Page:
Digital services tax: introduction

Part of Finance Bill – in a Public Bill Committee at 12:15 pm on 11th June 2020.

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Photo of Jesse Norman Jesse Norman The Financial Secretary to the Treasury 12:15 pm, 11th June 2020

I thank my hon. Friend for that comment. In a way, he leads me on to my next remarks in response to the hon. Member for Streatham. He is right. The dynamic market that we are seeking to tax is one where revenues are not absolutely predictable; they may be higher or lower than estimated. The tax therefore stands in contrast to a well-established tax such as VAT, because we can be much more certain about how much that tax will raise.

It is also important to understand that this is not a tax designed to penalise certain companies. The strength of our online sector in the UK has been a very important part of the response to coronavirus, as I have mentioned. There is no attempt to pick out companies and target them with the tax. There is a concern about failings in the international tax rules, and that is what the Government seek to address.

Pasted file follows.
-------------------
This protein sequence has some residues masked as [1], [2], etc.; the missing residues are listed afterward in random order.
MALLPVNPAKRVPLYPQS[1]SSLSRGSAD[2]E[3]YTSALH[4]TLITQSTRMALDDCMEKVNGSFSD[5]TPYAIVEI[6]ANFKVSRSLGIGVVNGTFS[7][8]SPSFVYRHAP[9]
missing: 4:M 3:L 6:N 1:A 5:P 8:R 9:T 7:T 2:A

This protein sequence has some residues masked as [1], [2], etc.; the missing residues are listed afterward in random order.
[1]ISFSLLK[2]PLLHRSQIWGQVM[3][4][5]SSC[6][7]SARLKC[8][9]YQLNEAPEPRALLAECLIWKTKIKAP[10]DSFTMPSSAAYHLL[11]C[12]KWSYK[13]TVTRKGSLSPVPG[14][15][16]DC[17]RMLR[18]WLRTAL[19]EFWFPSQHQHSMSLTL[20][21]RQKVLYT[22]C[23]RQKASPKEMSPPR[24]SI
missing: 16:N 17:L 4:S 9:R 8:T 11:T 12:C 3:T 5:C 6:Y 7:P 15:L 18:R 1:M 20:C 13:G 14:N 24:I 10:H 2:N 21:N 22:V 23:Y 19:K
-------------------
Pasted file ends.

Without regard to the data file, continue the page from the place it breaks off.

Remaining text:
The hon. Member for Houghton and Sunderland South raised the issue of multilateral action and asked whether adequate leadership had been exercised. It has been recognised that the OECD has made some good progress in this area recently, which has been achieved with a lot of urging and support from this country. Ultimately, we all agree that international and corporate tax needs to be addressed in a global and inclusive way. That would be the Government’s strong preference, but we have not waited—I do not think the hon. Lady would want us to wait—because we think it is important to take a lead.